ThyssenKrupp and Tata Steel

ThyssenKrupp Pursues Steel Merger Despite Profits

  • Why it matters

    Why it matters

    Despite the fact that ThyssenKrupp is currently earning hundreds of millions with its steel business, CEO Heinrich Hiesinger wants to move away from steel. Trade unionists, however, are vowing to resist.

  • Facts

    Facts

    • Earnings before interest and taxes (EBIT) in ThyssenKrupp’s steel division rose by 70 percent year over year to reach €352 million for the first three quarters of FY2017.
    • ThyssenKrupp’s steel division has 27,000 employees.
    • Trade unionists are fighting a merger plan that would fuse ThyssenKrupp’s steel division with India’s Tata Steel.
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    Audio

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Steel BIG DPA 84492874
A steelworker at a ThyssenKrupp plant in North Rhine-Westphalia. Many workers fear a proposed merger with Tata Steel will result in job losses and factory closings. Source: DPA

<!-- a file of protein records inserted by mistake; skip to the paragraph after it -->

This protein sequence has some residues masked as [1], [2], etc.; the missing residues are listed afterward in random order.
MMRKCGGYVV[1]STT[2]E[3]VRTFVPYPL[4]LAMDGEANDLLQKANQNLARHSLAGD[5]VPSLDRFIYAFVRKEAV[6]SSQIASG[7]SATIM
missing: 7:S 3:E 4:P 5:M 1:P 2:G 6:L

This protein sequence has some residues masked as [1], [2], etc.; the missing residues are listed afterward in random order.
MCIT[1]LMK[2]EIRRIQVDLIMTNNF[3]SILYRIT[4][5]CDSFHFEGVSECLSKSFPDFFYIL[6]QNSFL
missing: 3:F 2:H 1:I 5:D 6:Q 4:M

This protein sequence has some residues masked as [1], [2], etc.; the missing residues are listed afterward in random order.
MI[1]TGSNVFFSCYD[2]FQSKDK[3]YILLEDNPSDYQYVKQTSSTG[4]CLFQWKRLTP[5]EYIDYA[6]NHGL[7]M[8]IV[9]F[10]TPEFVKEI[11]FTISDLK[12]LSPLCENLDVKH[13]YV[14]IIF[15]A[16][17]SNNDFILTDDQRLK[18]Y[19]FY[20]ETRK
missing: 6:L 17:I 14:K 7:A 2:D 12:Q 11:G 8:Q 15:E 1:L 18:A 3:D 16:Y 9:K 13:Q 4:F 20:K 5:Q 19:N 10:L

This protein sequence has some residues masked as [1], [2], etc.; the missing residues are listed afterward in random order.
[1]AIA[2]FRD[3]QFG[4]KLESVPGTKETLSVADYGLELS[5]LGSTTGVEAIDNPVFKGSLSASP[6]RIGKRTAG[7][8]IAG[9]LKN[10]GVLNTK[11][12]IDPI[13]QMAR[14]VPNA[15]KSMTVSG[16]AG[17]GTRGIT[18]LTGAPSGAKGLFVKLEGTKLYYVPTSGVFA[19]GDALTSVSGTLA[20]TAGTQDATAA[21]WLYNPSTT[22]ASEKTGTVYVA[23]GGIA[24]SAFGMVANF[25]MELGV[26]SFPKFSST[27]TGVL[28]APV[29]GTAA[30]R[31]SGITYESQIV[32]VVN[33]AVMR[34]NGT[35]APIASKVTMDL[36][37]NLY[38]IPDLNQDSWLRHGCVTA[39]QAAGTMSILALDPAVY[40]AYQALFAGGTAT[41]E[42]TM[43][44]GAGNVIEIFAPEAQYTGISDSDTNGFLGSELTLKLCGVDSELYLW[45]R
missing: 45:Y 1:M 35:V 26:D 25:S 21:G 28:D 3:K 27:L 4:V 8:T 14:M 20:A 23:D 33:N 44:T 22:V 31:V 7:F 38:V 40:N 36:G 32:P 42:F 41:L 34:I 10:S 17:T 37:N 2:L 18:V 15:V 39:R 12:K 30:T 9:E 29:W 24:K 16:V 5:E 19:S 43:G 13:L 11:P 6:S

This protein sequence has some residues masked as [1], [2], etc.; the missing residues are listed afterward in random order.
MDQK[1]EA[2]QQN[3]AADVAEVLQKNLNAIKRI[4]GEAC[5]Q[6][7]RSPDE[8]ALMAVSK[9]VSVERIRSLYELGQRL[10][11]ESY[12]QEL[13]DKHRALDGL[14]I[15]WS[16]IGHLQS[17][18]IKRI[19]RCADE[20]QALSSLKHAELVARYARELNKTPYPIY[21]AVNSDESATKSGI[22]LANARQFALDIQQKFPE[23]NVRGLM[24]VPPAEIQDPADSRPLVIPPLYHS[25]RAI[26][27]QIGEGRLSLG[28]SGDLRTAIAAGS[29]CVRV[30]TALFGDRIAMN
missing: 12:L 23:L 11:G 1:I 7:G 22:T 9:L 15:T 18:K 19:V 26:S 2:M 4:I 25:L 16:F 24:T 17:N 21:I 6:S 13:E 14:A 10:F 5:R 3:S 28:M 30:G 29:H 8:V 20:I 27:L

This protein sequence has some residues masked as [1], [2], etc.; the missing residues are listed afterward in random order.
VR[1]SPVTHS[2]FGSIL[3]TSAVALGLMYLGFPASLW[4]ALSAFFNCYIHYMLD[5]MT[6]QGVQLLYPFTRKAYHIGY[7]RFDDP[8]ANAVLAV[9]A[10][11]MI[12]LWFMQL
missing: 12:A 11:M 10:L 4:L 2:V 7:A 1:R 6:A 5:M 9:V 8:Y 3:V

ThyssenKrupp’s CEO, Heinrich Hiesinger, has been struggling since last year to reach an agreement to merge his industrial group’s European steel business with that of India’s Tata Steel. The merger plan, part of ThyssenKrupp’s strategy to focus on heavy equipment and other non-steel divisions deemed more potentially profitable, has been met with resistance by German trade unionists, who fear a merger will put at risk 27,000 steel jobs that have traditionally been considered part of the core of ThyssenKrupp’s business.

Now, Mr. Hiesinger faces a new challenge in his effort to move away from ThyssenKrupp’s steel business: its growing profitability.

In the first nine months of ThyssenKrupp’s 2017 financial year, which ends in September, earnings before interest and taxes (EBIT) in the steel division rose by 70 percent year over year to reach €352 million ($414 million). As a whole, ThyssenKrupp generated an adjusted EBIT of almost €1.4 billion, an increase of 37 percent.

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